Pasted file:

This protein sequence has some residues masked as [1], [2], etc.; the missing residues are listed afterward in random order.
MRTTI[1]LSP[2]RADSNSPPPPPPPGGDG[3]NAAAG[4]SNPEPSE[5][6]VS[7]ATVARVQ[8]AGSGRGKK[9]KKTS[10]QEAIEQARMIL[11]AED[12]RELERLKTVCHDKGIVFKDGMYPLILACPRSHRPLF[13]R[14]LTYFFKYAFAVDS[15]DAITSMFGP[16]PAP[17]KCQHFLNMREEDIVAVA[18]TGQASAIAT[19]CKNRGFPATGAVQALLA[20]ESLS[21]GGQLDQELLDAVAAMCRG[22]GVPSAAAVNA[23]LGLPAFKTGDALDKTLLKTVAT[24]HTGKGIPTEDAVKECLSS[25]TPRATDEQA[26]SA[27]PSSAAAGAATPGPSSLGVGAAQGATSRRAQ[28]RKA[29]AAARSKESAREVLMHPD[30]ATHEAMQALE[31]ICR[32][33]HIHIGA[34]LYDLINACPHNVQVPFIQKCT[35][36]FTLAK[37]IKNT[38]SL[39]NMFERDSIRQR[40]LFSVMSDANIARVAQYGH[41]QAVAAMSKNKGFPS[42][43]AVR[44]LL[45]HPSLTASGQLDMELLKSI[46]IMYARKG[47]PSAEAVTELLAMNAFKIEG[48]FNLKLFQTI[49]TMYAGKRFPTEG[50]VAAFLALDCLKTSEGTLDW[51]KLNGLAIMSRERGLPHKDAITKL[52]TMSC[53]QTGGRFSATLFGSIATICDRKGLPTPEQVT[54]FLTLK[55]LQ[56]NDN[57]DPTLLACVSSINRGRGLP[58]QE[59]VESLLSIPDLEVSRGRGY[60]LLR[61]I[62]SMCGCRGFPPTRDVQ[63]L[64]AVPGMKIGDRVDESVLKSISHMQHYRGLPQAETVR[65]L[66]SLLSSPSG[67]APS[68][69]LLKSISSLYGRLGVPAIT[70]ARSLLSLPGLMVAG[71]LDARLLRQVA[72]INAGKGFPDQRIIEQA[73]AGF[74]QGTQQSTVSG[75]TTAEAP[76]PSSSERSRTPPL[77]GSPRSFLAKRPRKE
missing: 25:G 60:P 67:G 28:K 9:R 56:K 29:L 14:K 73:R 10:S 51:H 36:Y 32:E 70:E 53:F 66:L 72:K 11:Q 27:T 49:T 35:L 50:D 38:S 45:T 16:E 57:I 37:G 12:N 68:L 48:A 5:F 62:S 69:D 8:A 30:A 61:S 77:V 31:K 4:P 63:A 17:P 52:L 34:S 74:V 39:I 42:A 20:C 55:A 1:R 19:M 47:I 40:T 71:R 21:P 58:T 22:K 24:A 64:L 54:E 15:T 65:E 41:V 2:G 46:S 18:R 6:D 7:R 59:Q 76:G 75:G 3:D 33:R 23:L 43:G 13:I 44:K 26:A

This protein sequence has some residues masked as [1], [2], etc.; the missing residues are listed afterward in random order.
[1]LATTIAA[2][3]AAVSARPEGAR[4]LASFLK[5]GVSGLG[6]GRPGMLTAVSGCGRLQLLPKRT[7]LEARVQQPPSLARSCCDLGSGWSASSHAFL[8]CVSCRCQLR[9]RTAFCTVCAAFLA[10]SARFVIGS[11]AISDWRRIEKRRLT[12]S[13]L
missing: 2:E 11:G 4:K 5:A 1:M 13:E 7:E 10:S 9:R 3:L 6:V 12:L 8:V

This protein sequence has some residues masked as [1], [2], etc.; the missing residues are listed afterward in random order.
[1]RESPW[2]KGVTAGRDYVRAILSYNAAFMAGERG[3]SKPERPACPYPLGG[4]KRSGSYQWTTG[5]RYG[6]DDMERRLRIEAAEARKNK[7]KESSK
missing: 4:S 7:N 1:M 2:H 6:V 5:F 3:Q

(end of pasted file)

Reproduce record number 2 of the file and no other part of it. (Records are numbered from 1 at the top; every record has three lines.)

This protein sequence has some residues masked as [1], [2], etc.; the missing residues are listed afterward in random order.
[1]LATTIAA[2][3]AAVSARPEGAR[4]LASFLK[5]GVSGLG[6]GRPGMLTAVSGCGRLQLLPKRT[7]LEARVQQPPSLARSCCDLGSGWSASSHAFL[8]CVSCRCQLR[9]RTAFCTVCAAFLA[10]SARFVIGS[11]AISDWRRIEKRRLT[12]S[13]L
missing: 2:E 11:G 4:K 5:A 1:M 13:E 7:E 10:S 9:R 3:L 6:V 12:L 8:V